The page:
Foreign policy begins at home, and in Europe and the United States the domestic drivers of foreign policy are shifting in important ways. The election of Donald Trump as U.S. president, the decision of British voters to leave the European Union, and popular pressures on governments of all stripes and colors to deal with the […]
A look at the data on bilateral trade, services, investment and protectionism between Asia, Europe and the US in recent years gives some indication of the future shape of the world economy.
The final document on the German coalition agreement will have significant consequences for the European Union and the Eurozone. Bruegel director Guntram Wolff gives his assessment of the agreement's key features in this episode of 'The Sound of Economics'
EU membership led to major financial and economic advantages to central European Member States, partly by encouraging foreign investment. Widespread foreign ownership of capital brought many benefits but also resulted in large profits. Since central European governments are doing their utmost to attract even more foreign capital, foreign profit is set to increase further.
Testimony of Bruegel's director during the hearing of the Commissions for the EU and for foreign relations, defense and armed forces of the French Senate on 24 January 2018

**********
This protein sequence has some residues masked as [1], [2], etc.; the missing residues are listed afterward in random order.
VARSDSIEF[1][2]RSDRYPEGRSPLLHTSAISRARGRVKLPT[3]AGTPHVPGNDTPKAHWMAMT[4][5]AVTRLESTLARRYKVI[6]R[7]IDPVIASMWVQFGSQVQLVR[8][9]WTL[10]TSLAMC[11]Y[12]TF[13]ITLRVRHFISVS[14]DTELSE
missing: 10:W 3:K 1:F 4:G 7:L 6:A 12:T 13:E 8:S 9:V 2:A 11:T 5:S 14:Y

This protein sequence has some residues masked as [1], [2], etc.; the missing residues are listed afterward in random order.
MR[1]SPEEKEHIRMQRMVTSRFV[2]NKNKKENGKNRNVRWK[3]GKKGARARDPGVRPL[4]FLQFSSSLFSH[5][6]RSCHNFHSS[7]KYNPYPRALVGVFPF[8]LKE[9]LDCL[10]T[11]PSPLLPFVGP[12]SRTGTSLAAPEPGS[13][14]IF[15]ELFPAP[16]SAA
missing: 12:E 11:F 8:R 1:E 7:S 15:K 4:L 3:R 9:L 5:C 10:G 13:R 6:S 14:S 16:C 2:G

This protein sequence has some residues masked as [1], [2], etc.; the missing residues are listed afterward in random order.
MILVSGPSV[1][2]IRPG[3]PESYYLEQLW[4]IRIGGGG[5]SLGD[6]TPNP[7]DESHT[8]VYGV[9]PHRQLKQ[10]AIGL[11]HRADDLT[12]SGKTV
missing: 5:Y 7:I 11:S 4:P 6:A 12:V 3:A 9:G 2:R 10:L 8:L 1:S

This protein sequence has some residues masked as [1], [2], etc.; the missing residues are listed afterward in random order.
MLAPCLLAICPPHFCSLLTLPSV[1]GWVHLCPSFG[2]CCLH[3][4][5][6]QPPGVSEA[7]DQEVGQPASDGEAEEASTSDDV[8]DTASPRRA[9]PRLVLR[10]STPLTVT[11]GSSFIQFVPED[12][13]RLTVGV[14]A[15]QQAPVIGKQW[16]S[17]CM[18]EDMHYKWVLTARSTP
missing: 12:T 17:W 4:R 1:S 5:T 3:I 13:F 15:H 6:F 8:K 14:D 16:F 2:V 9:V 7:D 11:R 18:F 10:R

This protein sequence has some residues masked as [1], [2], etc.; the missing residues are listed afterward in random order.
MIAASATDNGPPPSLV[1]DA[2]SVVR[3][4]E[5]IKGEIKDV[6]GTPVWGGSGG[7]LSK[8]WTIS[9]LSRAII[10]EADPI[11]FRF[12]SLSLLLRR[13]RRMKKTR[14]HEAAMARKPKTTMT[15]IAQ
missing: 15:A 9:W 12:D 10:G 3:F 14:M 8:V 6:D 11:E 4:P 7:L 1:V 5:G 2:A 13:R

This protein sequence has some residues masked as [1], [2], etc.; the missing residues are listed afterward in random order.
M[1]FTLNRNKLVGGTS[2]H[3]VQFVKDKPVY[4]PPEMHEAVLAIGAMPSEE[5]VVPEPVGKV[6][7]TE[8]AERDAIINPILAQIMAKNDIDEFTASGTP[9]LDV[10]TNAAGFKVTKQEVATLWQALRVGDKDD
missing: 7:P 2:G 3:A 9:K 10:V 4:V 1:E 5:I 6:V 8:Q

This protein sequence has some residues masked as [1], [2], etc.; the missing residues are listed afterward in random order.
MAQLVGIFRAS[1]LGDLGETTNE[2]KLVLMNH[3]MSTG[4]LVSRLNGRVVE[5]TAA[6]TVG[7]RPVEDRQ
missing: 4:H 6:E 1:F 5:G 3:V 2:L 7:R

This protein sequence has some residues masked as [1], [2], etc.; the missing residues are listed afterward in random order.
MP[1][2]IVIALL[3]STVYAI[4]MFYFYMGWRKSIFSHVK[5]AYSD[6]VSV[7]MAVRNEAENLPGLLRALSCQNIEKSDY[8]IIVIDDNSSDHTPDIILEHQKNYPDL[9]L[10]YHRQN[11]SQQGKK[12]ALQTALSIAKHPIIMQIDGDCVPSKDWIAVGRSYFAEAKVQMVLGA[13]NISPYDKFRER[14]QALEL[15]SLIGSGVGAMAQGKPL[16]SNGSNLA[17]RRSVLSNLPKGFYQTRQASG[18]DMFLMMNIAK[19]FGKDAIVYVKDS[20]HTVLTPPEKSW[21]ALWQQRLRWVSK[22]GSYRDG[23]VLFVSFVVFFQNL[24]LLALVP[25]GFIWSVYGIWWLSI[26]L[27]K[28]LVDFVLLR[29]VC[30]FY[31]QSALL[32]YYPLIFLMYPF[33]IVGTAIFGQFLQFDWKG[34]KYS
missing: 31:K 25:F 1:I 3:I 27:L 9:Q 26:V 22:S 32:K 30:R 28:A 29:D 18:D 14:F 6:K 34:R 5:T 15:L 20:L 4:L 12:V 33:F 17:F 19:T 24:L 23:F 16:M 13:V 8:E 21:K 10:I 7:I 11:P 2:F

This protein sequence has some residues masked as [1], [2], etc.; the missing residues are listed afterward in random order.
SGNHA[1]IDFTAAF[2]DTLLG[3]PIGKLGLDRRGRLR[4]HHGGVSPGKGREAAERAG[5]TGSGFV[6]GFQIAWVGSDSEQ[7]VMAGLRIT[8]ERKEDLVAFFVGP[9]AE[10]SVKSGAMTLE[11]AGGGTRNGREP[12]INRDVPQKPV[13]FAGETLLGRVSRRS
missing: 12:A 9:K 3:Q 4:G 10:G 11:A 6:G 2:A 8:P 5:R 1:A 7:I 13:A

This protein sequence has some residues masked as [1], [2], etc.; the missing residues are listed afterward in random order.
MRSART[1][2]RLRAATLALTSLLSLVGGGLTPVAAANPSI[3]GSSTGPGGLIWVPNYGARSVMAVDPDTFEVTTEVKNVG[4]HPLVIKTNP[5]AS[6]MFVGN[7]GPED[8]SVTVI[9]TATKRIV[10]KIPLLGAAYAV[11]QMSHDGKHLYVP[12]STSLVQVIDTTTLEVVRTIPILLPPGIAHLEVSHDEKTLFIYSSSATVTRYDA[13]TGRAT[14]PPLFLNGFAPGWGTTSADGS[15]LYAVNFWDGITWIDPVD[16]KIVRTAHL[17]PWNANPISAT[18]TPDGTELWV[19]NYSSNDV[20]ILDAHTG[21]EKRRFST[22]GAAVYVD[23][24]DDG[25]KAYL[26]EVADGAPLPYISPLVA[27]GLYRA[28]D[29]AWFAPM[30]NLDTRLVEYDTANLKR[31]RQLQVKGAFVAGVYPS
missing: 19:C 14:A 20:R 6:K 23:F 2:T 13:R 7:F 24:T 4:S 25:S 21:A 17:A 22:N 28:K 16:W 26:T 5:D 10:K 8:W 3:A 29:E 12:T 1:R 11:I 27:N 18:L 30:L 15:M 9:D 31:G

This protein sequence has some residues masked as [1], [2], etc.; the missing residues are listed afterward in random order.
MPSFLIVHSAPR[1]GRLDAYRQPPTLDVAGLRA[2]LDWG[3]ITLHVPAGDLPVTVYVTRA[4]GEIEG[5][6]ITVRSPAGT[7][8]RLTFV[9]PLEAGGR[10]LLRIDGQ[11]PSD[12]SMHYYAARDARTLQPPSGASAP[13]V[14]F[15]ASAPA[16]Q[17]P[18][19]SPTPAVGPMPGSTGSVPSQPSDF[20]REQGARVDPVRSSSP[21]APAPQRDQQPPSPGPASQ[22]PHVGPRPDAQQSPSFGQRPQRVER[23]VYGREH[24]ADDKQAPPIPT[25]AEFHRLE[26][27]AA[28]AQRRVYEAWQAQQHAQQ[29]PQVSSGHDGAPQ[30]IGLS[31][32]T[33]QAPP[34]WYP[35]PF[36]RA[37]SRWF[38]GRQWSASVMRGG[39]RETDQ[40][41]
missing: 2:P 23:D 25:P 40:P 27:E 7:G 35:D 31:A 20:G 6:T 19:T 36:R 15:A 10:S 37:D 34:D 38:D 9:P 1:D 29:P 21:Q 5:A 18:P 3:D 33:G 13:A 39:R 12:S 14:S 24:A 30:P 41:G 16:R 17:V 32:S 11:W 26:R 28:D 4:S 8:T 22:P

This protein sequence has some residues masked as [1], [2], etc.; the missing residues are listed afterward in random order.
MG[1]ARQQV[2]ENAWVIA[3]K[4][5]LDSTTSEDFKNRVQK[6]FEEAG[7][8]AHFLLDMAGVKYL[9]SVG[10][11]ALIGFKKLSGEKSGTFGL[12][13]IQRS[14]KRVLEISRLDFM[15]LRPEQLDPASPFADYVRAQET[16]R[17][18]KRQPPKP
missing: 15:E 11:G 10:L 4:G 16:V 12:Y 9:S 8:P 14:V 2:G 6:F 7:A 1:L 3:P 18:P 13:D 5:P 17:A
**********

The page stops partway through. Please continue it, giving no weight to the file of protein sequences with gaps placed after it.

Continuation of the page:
How can we address digital taxation in the EU? Is the proposed "equalisation tax" on turnover the best policy to tackle the challenges posed by digital taxation?
China's recent announcement of reforming its financial market has received little enthusiasm from the U.S. despite its potential benefits. The lack of a clear agenda regarding its economic rival has pushed the Trump administration to minor any significant progress of China's reform, and to maintain focus on strategic issues.
Reactions to the Republican tax plans continue, concentrating on different aspects of the proposed legislation. We review the latest contributions.
Natural change of EU28 population (the balance of live births and deaths) has fallen from high positive values in the 1960s to essentially zero recently, while the previous close-to-zero net immigration has turned positive and, since the early 1990s, become a more important source of population growth than natural increase
The European Union should act to ensure the continued transformation of its energy system, and encourage member states to overcome their dependence on coal for supplying electricity. Helping coal-mining regions with the transition should require €150 million per year – a mere 0.1% of the total EU budget – and the EU would not even need to establish a new fund to support it.
The United States benefits from large yields on its foreign assets relative to foreign liabilities, while in most continental European countries foreign assets and liabilities yield almost the same. Risk factors can explain only a small part of this difference; tax, intellectual property and financial sophistication issues might contribute to the high yields on US foreign assets.
This post studies why wages in Germany have not borne strong increases despite a relatively strong labour market. I list four reasons why announcing the death of the Phillips curve – the negative relationship between unemployment and wage growth – is premature in Germany. One of the reasons I report is substantial immigration from the rest of the EU.